Homeland Security Department shapes up
- By Jason Miller
- Nov 20, 2002
White House Homeland Security Office director Tom Ridge and Gordon England, the secretary of the Navy, are emerging as the likeliest candidates for the job of leading the new Homeland Security Department, sources said today.
The Senate last night passed by a vote of 90 to 9 HR 5005, the House version of the Homeland Security Act of 2002, paving the way for the bill to go to President Bush. He likely will sign the legislation Monday in a Rose Garden ceremony, when he may also name the secretary and deputy secretary of the new department.
'The secretary is waiting to see what the president decides, but in the meantime he's engaged in the work of the Navy and Marine Corps,' said Capt. Kevin Wensing, a spokesman for England.
The new department will merge 22 agencies with a combined $37.2 billion budget and 170,000 federal workers in the biggest federal reorganization since World War II. The bill calls for the administration to submit a departmental transition plan 60 days after the president signs the legislation. The transition must be completed not more than one year after the signing.
In addition to the new secretary and deputy secretary, the department needs a management structure, with undersecretaries for: information analysis and infrastructure protectionscience and technologyborder and transportation securityemergency preparedness and response management.
Among those layers will be a CIO, a chief financial officer, a chief human capital officer and a director of the Secret Service.
Michael Farber, a principal with Booz Allen Hamilton Inc. of McLean, Va., said Steve Cooper, current White House Homeland Security Office CIO, would be the logical CIO for the new department.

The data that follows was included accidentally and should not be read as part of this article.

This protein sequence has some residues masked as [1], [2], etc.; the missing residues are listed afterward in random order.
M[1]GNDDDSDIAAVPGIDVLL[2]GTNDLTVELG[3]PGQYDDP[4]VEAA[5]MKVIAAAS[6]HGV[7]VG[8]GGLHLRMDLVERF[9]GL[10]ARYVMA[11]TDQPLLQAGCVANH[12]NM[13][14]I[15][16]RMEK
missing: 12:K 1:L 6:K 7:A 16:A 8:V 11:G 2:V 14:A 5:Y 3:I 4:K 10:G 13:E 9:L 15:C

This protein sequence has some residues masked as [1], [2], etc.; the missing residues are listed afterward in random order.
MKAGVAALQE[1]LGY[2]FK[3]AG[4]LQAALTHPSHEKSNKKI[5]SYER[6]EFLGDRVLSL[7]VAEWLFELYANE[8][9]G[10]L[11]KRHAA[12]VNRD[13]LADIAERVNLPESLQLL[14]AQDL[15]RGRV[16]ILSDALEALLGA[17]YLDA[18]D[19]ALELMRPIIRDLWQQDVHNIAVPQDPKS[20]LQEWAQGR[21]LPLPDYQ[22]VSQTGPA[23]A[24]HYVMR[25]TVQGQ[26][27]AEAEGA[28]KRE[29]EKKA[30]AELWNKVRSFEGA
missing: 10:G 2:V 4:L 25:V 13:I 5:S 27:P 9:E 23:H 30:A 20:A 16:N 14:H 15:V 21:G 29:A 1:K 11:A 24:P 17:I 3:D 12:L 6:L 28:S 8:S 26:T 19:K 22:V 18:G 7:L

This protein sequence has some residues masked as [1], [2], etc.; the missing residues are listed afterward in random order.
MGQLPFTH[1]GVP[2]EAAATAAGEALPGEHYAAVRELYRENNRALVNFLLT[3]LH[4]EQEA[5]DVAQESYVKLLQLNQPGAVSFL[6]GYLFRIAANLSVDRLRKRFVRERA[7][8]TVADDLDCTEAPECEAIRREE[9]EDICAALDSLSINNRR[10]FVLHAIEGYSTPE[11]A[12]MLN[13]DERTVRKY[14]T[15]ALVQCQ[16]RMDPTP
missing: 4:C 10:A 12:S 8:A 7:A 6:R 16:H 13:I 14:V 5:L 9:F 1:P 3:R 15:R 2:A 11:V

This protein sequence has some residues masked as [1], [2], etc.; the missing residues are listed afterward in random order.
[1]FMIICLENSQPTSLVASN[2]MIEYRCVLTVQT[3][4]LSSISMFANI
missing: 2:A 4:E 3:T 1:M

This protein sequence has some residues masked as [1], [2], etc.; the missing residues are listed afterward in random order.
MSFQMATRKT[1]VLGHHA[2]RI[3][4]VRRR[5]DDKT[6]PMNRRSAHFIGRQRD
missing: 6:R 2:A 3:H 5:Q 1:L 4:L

'There has been close coordination between Steve Cooper and the Federal Enterprise Architecture Program Management Office to make sure the architecture work is integrated,' said Farber, who works closely with the program management office. 'I think homeland security will have a real good model to drive down the architecture into the systems and underlying systems. If Steve is CIO, it will keep the continuity and he will be able to move projects out quickly.'
He added that Cooper's office works with the incoming agencies' CIOs, including those of the Coast Guard, Customs Service, Federal Emergency Management Agency, Immigration and Naturalization Service, and others. That will help the new department prepare its IT infrastructure more quickly than other areas.
Farber said the department likely will follow a two-track approach. It will bring up initial IT systems for e-mail, communications and outreach, and then over time put more enduring systems in place.
James Flyzik, special adviser to Ridge, has said e-mail, a departmental portal, secure videoconferencing and consolidation of terrorist watch lists are among the first projects Homeland Security will undertake.
Joe Draham, vice president of government relations and congressional affairs for GTSI Corp. of Chantilly, Va., said the department's biggest challenge is in funding because all the component agencies are working under a continuing resolution.
About the budget, Draham said, '$37.2 billion is a lot of money, but that will be the sole source of money to get the agency going right now. There are no separate dollars to spend on Homeland Security, and there may not be for a long time.'
Draham said that now the Office of Management and Budget is about finished with the fiscal 2004 budget, the new secretary will have to do a fair amount of negotiation with Congress to reconfigure the departmental budget.